This could’ve been a really compelling movie if Montiel had jettisoned the post-apocalyptic angle. There are multiple reasons why its problematic. First, what’s immediately noticeable is how the present-day, supposed post-apocalyptic America looks fake. The sepia-tinted, often out-of-focus, environment looks like unfinished (or sloppy) CGI or like something out of video games like Fall Out or Call of Duty. It’s hard to get invested the story when it starts out in an atmosphere that doesn’t right – even if it was a dream sequence or flashbacks, it could’ve been more convincing. We’re just left with LeBeouf and Courtney’s bushy facial hair (as well as the pointless character Clifton Collins Jr. plays) to differentiate ourselves with present-day and their clean-shaven past, which is how we see them at home before they leave, during training and while they’re in Afghanistan. The unbelievable aura this post-apocalyptic present-day exudes does not sell the twist that Montiel and co-writer Adam G. Smith drop within the last 15-20 minutes of the movie. That reveal winds up being obvious, leaving the drama of it to be quite forced and unconvincing.
The performances here aren’t that great, but they’re not bad either. The cast would have a better chance in a movie with a more convincing production and a different narrative altogether. The characters they portray may be kind of familiar to viewers who’ve seen current military movies from the past fifteen or so years, but there’s a good enough cast here (except for Jai Courtney) that could’ve benefited from a different approach by a better director. The casting director must not be aware that Courtney hasn’t really stuck a landing in any of his performances, yet he still shows up in movies – good for him/bad for us. Mara is good as usual here, although it seems like there could’ve been more to the character than what is shown. At one point, before LeBeouf’s Gabriel is about to be deployed, she tells him she can’t do it alone, she can’t be a single parent. It seems to me that kind of anxiety could’ve been explored more, to give Mara something dig into beyond the worried-wife-at-home role. There also could’ve been more Oldman here, who spends most of his scenes seated behind a desk, talking to LaBeouf. His character is interesting, but Montiel and Smith are apparently fine with that man remaining down (literally).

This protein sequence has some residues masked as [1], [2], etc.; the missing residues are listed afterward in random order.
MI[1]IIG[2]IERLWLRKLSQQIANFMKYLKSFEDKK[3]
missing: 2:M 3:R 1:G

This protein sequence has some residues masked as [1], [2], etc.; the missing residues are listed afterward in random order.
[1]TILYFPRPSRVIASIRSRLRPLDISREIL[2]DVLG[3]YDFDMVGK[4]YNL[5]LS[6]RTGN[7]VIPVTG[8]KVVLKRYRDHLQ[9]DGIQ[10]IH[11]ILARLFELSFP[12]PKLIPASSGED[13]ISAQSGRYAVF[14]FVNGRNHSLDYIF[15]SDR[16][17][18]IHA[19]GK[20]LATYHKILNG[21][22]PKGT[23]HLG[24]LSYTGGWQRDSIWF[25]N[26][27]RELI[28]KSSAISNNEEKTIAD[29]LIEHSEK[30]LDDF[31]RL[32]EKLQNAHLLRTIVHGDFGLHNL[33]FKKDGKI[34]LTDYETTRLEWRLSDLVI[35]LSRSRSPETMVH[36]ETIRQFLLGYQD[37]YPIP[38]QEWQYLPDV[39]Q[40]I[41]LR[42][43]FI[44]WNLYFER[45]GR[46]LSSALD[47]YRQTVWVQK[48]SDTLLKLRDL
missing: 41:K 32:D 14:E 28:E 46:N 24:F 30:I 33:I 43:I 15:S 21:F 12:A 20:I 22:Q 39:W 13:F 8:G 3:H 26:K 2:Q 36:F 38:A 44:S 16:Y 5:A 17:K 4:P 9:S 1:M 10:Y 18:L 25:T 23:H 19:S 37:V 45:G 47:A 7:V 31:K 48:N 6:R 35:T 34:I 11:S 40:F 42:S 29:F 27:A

LaBeouf in the lead role may be a deal-breaker for some, depending on how you feel about his off-screen antics (he’s not quite Mel Gibson, but give him time). I’m fine with his on-screen presence, but I will say he does seem to be defaulting to some of the same mannerisms, gestures and outbursts here in his depiction of an internally wounded warrior who can’t seem to cope or open up about the tragic incident he was part of. While I haven’t seen everything he’s done recently, LaBeouf’s work in “Man Down” feels committed albeit repetitive.
Between 2005 and 2007, there were quite a few movies that dealt with the Iraq/Afghanistan war, that took place on the battlefield and back home after a tour of duty. That’s the main reason why this movie feels like it was taken off the shelf and dusted off. Movies like “Redacted”, “Rendition” and “In the Valley of Elah” – to name a few from that time period – all dealt with the similar forms of combat PTSD that Montiel tried to tackle, but with more character and story development. Movies like these are important reminders of the debilitating trauma and anxiety of war, but “Man Down” aesthetic is off and it ultimately needs what all movies need, a good script.
“Man Down” closes with the following statement – 1 in 5 veterans of the Iraq and Afghanistan wars are diagnosed with PTSD. 200,000 veterans go homeless each night. 20 veterans commit suicide every day – that, again, feels kind of dated.